• January 7, 2015

microphone-233717_640Regular Minnesota Litigator readers will note my recurrent interest in “reputation,” “lawyering,” and the marketing of legal services. It is still on my mind. We do not know whether 2014 was a good year or a bad year for particular Minneapolis law firms. We do not know whether a firm’s “good year” means that the firm is doing good work or bad work. How are we supposed to judge them? How are we supposed to choose our lawyers?

Take Faegre Baker Daniels, the largest law firm in Minnesota. It lost two of the biggest trials of the year in Minnesota in 2014 (here and here). And, guess what? There is absolutely no question that these losses were extremely rewarding for Faegre Baker Daniels. These trial losses generated millions of dollars of legal fees for Faegre Baker Daniels.400px-Scream_crosathorian

Is that ironic? Is that fair of me to point out? Is that any reflection on the quality of the legal services that Faegre Baker Daniels provides generally or provided in these two cases?

Answers: No, not really. Not sure. No.

This is the crux of the problem in this era of wide-open speech, an entirely overwhelming undigestible amount of available information, easily distorted or misunderstood, and individuals’ complete inability to process the data-set that they are able to get their minds around. On balance, though, I believe there is no doubt that more voices, more data, more information leads to greater accuracy, better decision-making, and more reliable reputations. Faegre has been an exceptional law firm for decades and its reputation will continue to shine bright so long as it keeps up to its very high standard of practice. On the other hand, lawyers, law firms, and other vendors of legal services are exposed now more than ever to public assessment, fair or unfair.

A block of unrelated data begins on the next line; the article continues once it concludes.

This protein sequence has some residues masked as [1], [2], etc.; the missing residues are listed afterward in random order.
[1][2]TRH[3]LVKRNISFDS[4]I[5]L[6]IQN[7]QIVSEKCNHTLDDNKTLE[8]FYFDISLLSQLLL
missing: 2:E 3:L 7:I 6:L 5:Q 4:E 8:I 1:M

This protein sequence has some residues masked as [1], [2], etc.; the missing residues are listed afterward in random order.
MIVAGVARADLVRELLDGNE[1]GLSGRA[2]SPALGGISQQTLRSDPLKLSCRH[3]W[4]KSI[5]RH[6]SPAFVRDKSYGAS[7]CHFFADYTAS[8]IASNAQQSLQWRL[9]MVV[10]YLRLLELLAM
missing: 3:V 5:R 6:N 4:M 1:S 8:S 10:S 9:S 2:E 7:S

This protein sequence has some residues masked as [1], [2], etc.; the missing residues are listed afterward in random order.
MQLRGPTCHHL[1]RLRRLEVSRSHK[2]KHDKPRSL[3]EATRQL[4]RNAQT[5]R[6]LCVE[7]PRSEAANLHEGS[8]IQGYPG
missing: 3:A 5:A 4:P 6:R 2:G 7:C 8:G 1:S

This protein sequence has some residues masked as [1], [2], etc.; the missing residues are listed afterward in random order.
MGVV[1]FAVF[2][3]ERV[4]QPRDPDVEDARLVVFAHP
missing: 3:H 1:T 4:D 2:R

Here, linked, is a story about a defense expert who sued lawyer bloggers who quoted a judge calling the expert a liar. The expert’s defamation lawsuit failed. The expert appears to have been caught in a lie by testifying that he conducted an IME (independent medical examination) for about 25 minutes when a surreptitious digital video recording showed that the IME was only about 2 minutes.

Note: the evidence against the expert was digital. It was almost undoubtedly collected using an over-the-counter ubiquitous data-collecting device (for example, a smart phone). It is strong evidence. The doctor, Dr. Michael Katz, tried to crush the dissemination of this information and he has failed spectacularly.

Maybe Dr. Katz just mis-remembered? Maybe this is an injustice for Dr. Katz? On the other hand, who, more than a testifying expert, needs to appreciate that testimony under oath requires careful listening and careful answering? Dr. Katz might have a serious problem getting additional engagements as a testifying expert. And maybe that is a positive result of our new age of data Darwinism.

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